Reproduction studies have been performed in rats at oral doses up to 320 mg/kg/day (about 1.7 times the recommended human intra-rectal dose of mesalamine, based on body surface area) and in rabbits at oral doses up to 495 mg/kg/day (about 5.4 times the recommended human intra-rectal dose of mesalamine, based on body surface area) following administration during the period of organogenesis, and have revealed no evidence of impaired fertility or harm to the fetus due to mesalamine.
Mesalamine and its N-acetyl metabolite are present in human milk in undetectable to small amounts ( see Data ). There are limited reports of diarrhea in breastfed infants. There is no information on the effects of the drug on milk production. The lack of clinical data during lactation precludes a clear determination of the risk of mesalamine to an infant during lactation; therefore, the developmental and health benefits of breastfeeding should be considered along with the mother’s clinical need for mesalamine and any potential adverse effects on the breastfed child from mesalamine or from the underlying maternal conditions.
Monitor breastfed infants for diarrhea.
In published lactation studies, maternal mesalamine doses from various oral and rectal formulations and products ranged from 500 mg to 3 g daily. The concentration of mesalamine in milk ranged from non-detectable to 0.11 mg/L. The concentration of the N-acetyl-5-aminosalicylic acid metabolite ranged from 5 to 18.1 mg/L. Based on these concentrations, estimated infant daily dosages for an exclusively breastfed infant are 0 to 0.017 mg/kg/day of mesalamine and 0.75 to 2.72 mg/kg/day of N-acetyl-5-aminosalicylic acid.
The safety and effectiveness of mesalamine in pediatric patients for the treatment of mildly to moderately active ulcerative proctitis have not been established. Mesalamine was evaluated for the treatment of ulcerative proctitis in a 6-week, open-label, single-arm study in 49 patients 5 to 17 years of age, which only included 14 patients with histologically-confirmed cases of ulcerative proctitis. However, efficacy was not demonstrated. Adverse reactions seen in pediatric patients in this trial (abdominal pain, headache, pyrexia, pharyngolaryngeal pain, diarrhea and vomiting) were similar to those seen in adult patients.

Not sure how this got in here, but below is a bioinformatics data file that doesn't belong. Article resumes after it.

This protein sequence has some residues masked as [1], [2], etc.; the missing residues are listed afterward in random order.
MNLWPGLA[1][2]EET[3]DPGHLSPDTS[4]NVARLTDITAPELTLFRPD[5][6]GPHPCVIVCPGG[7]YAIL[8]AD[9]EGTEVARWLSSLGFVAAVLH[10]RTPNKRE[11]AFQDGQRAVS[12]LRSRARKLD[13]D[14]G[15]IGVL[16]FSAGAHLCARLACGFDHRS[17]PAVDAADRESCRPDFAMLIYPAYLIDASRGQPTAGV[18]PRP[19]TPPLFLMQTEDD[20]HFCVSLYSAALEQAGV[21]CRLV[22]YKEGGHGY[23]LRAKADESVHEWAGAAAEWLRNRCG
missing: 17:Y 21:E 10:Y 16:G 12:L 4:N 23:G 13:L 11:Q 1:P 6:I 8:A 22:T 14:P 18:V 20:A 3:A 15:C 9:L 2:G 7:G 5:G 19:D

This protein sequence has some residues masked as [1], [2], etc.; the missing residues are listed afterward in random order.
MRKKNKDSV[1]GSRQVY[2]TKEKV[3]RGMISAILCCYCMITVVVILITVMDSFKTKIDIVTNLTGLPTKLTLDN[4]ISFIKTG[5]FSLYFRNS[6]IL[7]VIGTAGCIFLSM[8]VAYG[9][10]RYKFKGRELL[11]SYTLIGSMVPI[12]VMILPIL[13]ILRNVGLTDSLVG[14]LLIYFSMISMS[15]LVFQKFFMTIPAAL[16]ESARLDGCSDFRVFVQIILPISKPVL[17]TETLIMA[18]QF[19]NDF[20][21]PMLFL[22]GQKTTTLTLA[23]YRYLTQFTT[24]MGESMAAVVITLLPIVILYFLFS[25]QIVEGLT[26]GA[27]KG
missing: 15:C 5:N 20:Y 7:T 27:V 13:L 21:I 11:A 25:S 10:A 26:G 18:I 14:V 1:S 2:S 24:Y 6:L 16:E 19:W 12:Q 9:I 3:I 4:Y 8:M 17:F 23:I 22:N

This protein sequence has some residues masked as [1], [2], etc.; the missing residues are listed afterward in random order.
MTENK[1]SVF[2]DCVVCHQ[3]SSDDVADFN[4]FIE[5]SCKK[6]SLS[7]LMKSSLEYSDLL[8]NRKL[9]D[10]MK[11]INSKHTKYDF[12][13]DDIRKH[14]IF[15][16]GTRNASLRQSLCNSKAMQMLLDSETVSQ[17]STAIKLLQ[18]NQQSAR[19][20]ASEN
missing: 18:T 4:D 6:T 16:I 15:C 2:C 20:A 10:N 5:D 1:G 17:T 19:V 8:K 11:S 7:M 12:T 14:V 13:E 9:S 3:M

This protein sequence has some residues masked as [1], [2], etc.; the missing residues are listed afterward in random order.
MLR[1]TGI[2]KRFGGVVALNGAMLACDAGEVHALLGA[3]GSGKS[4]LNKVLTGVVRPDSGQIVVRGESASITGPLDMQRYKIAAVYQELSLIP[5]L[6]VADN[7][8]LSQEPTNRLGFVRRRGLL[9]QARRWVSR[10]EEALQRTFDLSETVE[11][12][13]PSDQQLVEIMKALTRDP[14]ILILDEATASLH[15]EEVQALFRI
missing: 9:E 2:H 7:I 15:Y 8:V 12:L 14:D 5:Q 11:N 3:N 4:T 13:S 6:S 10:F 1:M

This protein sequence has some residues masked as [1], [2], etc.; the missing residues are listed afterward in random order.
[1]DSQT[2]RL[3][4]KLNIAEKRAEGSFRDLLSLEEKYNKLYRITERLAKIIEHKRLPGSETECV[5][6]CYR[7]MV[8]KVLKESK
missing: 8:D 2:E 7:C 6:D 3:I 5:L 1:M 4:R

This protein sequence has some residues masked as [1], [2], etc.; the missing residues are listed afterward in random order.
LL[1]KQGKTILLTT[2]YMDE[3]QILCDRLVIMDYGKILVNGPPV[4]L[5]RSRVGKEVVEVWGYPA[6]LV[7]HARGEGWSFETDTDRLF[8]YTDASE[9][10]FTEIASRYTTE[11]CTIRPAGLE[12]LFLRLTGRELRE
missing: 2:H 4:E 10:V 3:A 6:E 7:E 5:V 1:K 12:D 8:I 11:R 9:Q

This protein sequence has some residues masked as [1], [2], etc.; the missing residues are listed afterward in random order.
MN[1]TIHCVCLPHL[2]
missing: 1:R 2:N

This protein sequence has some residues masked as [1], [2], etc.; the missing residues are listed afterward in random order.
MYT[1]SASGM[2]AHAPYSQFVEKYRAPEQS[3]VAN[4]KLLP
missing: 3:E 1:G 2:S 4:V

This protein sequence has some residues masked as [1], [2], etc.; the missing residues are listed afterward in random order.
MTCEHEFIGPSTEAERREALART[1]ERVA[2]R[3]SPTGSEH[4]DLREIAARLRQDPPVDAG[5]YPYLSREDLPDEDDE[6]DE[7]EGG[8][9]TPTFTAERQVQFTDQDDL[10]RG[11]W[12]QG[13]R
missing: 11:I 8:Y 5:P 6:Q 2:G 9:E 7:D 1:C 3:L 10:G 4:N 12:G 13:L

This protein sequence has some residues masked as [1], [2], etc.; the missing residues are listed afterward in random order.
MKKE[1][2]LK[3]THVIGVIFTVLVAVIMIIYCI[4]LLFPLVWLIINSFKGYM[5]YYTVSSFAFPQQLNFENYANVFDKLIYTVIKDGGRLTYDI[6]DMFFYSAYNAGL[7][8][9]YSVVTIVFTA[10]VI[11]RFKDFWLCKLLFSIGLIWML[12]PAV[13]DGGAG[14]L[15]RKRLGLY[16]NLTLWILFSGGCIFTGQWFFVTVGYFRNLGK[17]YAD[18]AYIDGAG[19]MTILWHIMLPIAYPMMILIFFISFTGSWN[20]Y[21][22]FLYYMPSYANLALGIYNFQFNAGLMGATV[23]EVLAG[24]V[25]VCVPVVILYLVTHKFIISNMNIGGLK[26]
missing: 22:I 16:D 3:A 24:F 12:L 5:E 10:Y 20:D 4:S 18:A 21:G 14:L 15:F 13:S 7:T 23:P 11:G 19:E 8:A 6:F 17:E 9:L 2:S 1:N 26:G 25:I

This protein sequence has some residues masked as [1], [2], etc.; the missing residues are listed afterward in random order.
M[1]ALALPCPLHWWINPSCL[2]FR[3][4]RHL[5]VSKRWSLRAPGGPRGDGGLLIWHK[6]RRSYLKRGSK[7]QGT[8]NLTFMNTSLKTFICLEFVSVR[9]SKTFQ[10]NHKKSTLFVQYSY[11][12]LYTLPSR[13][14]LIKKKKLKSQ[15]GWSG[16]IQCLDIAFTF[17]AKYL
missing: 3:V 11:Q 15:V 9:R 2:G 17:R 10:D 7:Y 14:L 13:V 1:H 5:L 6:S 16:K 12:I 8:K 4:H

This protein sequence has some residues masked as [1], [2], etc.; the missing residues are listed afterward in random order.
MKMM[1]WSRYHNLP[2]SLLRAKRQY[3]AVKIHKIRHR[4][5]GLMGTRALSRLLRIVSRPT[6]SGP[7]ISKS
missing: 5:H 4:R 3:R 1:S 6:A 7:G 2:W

Clinical trials of mesalamine did not include sufficient numbers of patients aged 65 years and over to determine whether they respond differently from younger patients.Reports from uncontrolled clinical studies and postmarketing reporting systems suggested a higher incidence of blood dyscrasias (i.e., agranulocytosis, neutropenia and pancytopenia) in patients receiving mesalamine-containing products such as mesalamine who were 65 years or older compared to younger patients. Monitor complete blood cell counts and platelet counts in elderly patients during treatment with mesalamine. In general, consider the greater frequency of decreased hepatic, renal, or cardiac function, and of concurrent disease or other drug therapy in elderly patients when prescribing mesalamine [see Use in Specific Populations ( 8.6)].
Mesalamine is known to be substantially excreted by the kidney, and the risk of adverse reactions may be greater in patients with impaired renal function. Evaluate renal function in all patients prior to initiation and periodically while on mesalamine therapy. Monitor patients with known renal impairment or history of renal disease or taking nephrotoxic drugs for decreased renal function and mesalamine-related adverse reactions [see Warnings and Precautions ( 5.1), Drug Interactions ( 7.1) and Adverse Reactions ( 6.2)].